"Quit your job, move to Costa Rica, and do what you love!"
"Stop being a cubicle dweller!"
Entrepreneurship is the new hipster thing. We love the idea of walking into our office one day, cursing off our boss and risking everything in order to pursue our passion on a beach with perfect weather and a cool beverage.
Stop. Just stop.
Here's the reality: Most entrepreneurs fail. Of the ones that succeed, it often takes years to simply break even. You have to work harder than you ever did as an employee, take on way more risk and have way more stress.
Here's the real question: How can you get both the benefits of starting a business and the benefits of a full-time job? In other words, how can you get freedom and potential for a big win while you still have the stability?
Simple. Do both at the same time — at least for a little while. This is exactly how many of the most successful entrepreneurs started their first businesses. A 14-year study of 5,000 American entrepreneurs demonstrates this exact point: Entrepreneurs who kept their day jobs failed 33% less often.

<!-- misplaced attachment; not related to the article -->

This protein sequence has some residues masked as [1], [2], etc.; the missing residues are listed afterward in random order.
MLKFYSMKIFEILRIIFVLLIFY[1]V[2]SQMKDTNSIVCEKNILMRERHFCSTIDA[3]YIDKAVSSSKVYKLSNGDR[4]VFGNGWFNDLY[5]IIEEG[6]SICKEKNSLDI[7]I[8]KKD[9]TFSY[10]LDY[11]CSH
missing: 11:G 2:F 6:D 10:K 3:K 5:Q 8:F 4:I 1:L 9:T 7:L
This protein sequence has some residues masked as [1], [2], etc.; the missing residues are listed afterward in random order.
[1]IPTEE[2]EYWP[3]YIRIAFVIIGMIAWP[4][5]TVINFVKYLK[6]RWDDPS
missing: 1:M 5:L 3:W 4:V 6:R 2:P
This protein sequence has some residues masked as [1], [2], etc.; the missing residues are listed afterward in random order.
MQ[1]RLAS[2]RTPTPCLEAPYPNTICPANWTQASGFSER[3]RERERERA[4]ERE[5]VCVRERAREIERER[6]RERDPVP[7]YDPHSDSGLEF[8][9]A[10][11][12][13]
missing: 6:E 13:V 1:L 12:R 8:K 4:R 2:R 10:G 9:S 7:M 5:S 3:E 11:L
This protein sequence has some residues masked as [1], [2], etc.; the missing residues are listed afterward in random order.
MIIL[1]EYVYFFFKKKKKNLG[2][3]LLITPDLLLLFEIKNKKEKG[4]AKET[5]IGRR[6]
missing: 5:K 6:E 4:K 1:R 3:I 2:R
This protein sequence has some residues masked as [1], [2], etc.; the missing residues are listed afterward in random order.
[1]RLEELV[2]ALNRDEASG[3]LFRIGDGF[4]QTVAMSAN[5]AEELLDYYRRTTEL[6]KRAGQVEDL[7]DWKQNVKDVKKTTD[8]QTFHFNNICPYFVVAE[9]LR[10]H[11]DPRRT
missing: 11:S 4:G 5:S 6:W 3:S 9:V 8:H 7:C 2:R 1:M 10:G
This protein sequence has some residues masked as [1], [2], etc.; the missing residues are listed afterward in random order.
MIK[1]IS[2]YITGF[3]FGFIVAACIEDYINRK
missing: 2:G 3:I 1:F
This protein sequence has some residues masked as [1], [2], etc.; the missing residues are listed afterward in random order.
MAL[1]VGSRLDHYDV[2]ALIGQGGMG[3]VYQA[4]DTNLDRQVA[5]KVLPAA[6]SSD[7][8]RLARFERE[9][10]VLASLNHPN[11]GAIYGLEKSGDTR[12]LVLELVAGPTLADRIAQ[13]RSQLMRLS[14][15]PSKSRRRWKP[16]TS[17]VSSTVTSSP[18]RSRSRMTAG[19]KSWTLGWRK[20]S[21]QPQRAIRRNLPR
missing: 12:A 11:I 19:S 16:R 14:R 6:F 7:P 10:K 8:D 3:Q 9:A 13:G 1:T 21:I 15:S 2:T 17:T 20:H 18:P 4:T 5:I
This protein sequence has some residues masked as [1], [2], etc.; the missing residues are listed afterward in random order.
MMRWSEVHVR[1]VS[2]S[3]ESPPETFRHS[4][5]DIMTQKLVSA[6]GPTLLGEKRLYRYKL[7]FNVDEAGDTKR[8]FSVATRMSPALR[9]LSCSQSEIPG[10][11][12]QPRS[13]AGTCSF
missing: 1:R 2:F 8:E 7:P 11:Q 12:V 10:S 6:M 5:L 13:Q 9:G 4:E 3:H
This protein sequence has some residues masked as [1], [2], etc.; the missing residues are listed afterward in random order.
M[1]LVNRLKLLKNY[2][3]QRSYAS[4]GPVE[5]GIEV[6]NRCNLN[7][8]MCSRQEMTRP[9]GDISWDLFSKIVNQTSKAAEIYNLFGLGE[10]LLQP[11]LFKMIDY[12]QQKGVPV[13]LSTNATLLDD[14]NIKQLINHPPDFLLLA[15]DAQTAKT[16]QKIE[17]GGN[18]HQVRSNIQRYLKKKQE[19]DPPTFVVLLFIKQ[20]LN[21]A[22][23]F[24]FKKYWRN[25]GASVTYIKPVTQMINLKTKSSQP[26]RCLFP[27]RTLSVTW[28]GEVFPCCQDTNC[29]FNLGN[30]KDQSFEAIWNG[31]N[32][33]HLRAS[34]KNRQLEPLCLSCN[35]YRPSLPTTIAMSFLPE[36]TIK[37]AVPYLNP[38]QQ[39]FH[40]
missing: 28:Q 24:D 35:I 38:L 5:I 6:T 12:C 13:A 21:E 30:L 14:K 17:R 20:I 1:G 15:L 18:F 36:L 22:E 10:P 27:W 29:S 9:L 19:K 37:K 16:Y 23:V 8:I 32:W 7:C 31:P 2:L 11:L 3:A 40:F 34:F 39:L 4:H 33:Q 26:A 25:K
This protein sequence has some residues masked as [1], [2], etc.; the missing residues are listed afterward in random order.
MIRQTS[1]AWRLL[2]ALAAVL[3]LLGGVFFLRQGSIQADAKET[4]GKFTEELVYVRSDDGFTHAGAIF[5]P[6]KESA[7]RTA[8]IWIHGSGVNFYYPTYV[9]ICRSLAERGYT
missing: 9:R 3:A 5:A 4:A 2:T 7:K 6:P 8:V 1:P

Having a cash cushion gives you time to find the best business model. Being desperate forces you to pursue any model that can pay your bills immediately. It also gives you what I call the Tripod of Stability: If your first idea fails, you can explore more because you can afford to. Without a cushion, if your first idea fails, you might have to throw in the towel. Not being patient can ultimately do more harm than good.
"But Ramit, I don't have the time or energy to work full-time and start a business!"
You don't have to.
To make the transition between your full-time job and your dream business, you just have to be a little creative. Here are five creative approaches that successful entrepreneurs like Daymond John (founder of FUBU), Sara Blakely (founder of Spanx), Jack Dorsey (co-founder of Twitter and Square), Marc Benioff (founder of Salesforce) and others used.